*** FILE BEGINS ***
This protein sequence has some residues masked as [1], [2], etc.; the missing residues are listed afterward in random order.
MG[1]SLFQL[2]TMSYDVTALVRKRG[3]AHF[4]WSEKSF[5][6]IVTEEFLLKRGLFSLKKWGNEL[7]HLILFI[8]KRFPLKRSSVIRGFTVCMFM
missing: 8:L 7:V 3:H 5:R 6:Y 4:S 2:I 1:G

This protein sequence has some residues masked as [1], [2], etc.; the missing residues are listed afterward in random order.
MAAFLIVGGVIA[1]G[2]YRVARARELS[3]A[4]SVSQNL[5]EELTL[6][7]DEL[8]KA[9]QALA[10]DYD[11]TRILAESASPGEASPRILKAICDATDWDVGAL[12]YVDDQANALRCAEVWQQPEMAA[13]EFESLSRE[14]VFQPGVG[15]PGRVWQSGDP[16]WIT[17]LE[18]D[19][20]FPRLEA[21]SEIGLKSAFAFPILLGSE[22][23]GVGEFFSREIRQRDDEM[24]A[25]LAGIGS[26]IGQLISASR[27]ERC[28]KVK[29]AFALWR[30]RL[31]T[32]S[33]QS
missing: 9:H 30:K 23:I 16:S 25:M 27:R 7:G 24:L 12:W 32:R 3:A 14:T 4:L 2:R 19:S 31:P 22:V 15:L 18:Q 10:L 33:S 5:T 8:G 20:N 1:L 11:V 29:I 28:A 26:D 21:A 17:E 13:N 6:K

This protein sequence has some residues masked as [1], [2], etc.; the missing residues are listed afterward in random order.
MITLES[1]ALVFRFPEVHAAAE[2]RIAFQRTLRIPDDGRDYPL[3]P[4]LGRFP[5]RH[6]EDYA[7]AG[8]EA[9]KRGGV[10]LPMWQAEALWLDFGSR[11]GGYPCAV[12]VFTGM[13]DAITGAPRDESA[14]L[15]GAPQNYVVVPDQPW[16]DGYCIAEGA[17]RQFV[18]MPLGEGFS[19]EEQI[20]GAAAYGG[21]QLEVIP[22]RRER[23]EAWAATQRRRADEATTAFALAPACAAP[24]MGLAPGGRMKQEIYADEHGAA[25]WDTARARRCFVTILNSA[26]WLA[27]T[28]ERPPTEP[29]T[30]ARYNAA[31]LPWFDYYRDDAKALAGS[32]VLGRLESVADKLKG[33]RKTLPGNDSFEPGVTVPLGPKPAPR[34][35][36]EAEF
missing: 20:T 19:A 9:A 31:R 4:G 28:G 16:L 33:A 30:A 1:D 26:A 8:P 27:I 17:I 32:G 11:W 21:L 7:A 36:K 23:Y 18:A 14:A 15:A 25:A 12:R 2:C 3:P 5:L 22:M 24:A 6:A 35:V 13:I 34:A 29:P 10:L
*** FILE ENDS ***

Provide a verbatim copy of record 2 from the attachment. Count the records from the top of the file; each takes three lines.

This protein sequence has some residues masked as [1], [2], etc.; the missing residues are listed afterward in random order.
MAAFLIVGGVIA[1]G[2]YRVARARELS[3]A[4]SVSQNL[5]EELTL[6][7]DEL[8]KA[9]QALA[10]DYD[11]TRILAESASPGEASPRILKAICDATDWDVGAL[12]YVDDQANALRCAEVWQQPEMAA[13]EFESLSRE[14]VFQPGVG[15]PGRVWQSGDP[16]WIT[17]LE[18]D[19][20]FPRLEA[21]SEIGLKSAFAFPILLGSE[22][23]GVGEFFSREIRQRDDEM[24]A[25]LAGIGS[26]IGQLISASR[27]ERC[28]KVK[29]AFALWR[30]RL[31]T[32]S[33]QS
missing: 9:H 30:K 23:I 16:S 25:M 27:R 7:G 24:L 12:W 32:R 3:A 14:T 4:L 2:R 19:S 31:P 22:V 15:L 18:Q 10:L 33:S 5:T 8:G 20:N 1:L 11:V 29:I 28:A 26:D 21:A 17:E 13:N 6:K